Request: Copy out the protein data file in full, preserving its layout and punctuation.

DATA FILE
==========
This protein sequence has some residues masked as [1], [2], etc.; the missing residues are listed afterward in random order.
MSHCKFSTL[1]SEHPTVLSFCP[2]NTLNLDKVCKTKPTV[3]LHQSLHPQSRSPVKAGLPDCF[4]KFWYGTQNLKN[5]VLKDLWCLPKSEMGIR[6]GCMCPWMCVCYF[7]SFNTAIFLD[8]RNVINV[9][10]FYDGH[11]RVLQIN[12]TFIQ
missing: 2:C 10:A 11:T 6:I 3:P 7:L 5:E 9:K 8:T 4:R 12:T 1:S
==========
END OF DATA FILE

This protein sequence has some residues masked as [1], [2], etc.; the missing residues are listed afterward in random order.
MSHCKFSTL[1]SEHPTVLSFCP[2]NTLNLDKVCKTKPTV[3]LHQSLHPQSRSPVKAGLPDCF[4]KFWYGTQNLKN[5]VLKDLWCLPKSEMGIR[6]GCMCPWMCVCYF[7]SFNTAIFLD[8]RNVINV[9][10]FYDGH[11]RVLQIN[12]TFIQ
missing: 2:C 10:A 11:T 6:I 3:P 7:L 5:E 9:K 8:T 4:R 12:T 1:S